I recently facilitated a strategic planning process and worked hard to get the task force to end up with one goal. One total.
They wouldn’t do it.
Or maybe they couldn’t do it, because it involves making hard choices that as a task force they were unable to make.
I don’t disagree with anything that ended up in the final plan. It is all important. But having multiple goals means that it’s all equally important and I don’t think that is ever truly the case.
I wrote yesterday about managing complexity. Having a laser focus on one goal is a strategy to do just that. The more we can simplify, the more we reduce the complexity that distracts and dilutes.
If you ask your boss for one thing that you can do to improve, her feedback will be more helpful than a multi-page performance appraisal. If you ask your family what is their favorite thing to do on a vacation, it will guide your planning more than a travel agent could. If you make one promise to yourself of something to accomplish today, the odds are great it will get done.
Michael Bungay Stanier from Box of Crayons has a wonderful two-line planning tool that you can download here. Follow his advice and simplify. Force yourself to get to the essence of what is important. If you weed out the fluff, you take what remains more seriously.
“We have to figure out how to get ourselves out of the complexity of an inherently complex system.”
My colleague Mike Cyze shared this sentiment when discussing school districts, but it applies to a much broader content than that. People often find themselves with complexity paralysis, unable to determine a course of action because of the multitude of options and intertwined variables.
As my class studies systems thinking, we have used the Affordable Care Act as an example. People may not like it as it is, but no one seems to have another solution that doesn’t come with its own downside. For example, one small act of allowing people to opt out could destabilize the markets if healthy people discontinue coverage and costs rise for those needing care who remain. More comprehensive changes have broader implications — that some people will like, others won’t — but all of them are interdependent upon each other.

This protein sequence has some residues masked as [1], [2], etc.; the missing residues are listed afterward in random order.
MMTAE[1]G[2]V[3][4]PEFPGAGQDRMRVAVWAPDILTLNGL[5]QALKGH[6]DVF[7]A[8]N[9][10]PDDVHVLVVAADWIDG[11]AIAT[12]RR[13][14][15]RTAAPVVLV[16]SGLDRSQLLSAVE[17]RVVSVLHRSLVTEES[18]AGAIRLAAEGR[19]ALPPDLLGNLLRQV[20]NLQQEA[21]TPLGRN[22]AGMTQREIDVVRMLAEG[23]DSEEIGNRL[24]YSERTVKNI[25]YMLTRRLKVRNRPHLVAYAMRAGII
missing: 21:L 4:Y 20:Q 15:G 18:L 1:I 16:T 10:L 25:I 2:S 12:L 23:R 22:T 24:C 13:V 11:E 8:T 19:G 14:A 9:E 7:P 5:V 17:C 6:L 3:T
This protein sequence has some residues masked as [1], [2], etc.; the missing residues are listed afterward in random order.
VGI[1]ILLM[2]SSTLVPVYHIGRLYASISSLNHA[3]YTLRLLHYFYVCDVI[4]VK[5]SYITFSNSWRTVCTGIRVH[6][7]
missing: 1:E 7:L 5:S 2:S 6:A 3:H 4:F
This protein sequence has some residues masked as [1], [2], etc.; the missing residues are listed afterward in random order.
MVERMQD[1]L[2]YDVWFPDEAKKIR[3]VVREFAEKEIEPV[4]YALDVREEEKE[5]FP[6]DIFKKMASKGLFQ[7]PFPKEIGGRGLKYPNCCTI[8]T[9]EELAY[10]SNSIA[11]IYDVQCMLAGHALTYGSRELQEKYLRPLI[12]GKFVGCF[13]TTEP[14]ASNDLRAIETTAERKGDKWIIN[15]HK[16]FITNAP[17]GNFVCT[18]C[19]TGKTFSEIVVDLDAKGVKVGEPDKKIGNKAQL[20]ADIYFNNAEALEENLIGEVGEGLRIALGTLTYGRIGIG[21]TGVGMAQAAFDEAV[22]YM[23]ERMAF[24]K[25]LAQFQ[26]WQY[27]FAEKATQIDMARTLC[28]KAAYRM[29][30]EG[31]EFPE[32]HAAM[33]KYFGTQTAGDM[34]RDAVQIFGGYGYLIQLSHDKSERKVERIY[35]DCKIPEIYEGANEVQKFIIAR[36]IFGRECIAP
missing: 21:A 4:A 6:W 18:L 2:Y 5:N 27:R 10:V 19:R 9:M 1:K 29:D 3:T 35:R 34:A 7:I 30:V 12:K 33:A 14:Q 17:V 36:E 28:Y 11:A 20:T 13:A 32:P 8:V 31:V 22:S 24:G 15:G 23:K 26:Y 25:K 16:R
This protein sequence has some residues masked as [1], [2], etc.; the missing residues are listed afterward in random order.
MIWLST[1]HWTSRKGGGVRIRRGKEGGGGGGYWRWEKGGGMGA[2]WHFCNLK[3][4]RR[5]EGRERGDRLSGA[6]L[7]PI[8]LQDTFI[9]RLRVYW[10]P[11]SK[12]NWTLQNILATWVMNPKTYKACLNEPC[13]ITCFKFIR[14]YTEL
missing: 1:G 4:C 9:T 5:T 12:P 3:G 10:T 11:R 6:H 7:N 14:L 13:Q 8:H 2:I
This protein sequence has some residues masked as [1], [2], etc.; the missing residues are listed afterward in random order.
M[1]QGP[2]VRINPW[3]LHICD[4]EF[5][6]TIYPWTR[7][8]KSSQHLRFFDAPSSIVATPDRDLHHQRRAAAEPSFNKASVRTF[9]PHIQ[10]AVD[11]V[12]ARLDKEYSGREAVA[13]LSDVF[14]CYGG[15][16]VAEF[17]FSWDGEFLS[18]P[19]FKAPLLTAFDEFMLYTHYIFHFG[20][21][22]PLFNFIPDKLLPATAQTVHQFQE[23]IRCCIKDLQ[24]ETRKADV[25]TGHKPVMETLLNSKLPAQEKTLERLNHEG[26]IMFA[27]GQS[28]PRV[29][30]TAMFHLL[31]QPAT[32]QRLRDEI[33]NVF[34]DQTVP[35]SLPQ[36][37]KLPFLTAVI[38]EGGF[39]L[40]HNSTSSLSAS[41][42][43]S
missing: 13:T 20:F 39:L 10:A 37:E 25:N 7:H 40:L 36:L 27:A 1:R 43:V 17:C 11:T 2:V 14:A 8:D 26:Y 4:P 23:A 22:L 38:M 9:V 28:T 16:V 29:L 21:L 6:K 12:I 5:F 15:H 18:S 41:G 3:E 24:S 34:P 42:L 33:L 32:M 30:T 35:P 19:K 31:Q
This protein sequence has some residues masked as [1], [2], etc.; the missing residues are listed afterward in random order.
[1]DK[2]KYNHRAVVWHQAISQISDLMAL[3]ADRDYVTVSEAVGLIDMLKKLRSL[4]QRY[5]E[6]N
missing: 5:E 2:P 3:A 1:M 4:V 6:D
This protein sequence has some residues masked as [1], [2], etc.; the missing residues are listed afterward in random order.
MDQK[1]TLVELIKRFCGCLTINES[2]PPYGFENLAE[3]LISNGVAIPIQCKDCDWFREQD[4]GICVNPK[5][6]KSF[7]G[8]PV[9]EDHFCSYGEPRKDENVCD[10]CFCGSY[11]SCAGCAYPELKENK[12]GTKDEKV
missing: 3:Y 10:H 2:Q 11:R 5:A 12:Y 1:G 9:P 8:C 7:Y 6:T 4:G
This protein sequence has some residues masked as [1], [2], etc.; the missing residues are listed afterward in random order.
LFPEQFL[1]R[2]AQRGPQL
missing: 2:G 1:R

One way to maneuver in a complex system is to stay focused on the vision or end goal. By taking steps to achieve the “why”, a pathway to action can become more clear. In the school district, a defining principle is “what’s best for the kids.” It guides steps and strategies that may otherwise be buried in the complexity.
What is the beacon that will light your organization’s way amidst the many choices and options?
There recently was a train derailment just outside of town and several cars left the track. We were talking about what caused this, and learned that with the change of seasons the tracks expand or contract. If the tracks contract too much, a small gap can impact the smooth flow of the wheels and tilt the cars.
This hit home with me as I personally experienced the impact of a small heave in the sidewalk. While the height gap between one panel and another was only an inch, it was enough to send me off balance and “derailing” onto the cold concrete.
What is true for railroad cars and walkers also applies to organizational cultures. Train tracks and sidewalks remind us that a small misalignment can cause big consequences. Railways have inspectors that are continually checking the tracks for any gaps. Leaders should do the same and vigilantly take steps to keep small cracks from derailing their organization’s effectiveness or morale.
Because of my love of organizational strategies (and cool new office supplies), two friends shared information about the Rocketbook notebook. This system is a combination of high tech/low tech, allowing you to write with a (special) pen, then the pages are synched to the cloud so your handwritten notes are stored electronically.
I have yet to try it, but there are some appealing features of having handwritten notes instantly sent to your Dropbox, Evernote or mail. Through the use of a special symbol and a QR code, you tell the Rocketbook where to file your document, and it first enhances the image then sends it on its way. When you’re finished, you microwave the notebook (yes, you read that correctly) to erase your writing and allow you to reuse the book up to five times.
There is always a quest to build a better mousetrap, and the Rocketbook is trying to improve on the standard notebook that has been around for decades. They aren’t competing with the 17 cent back-to-school-specials, but it may be a winner for those who want to spiral their notes into the cloud.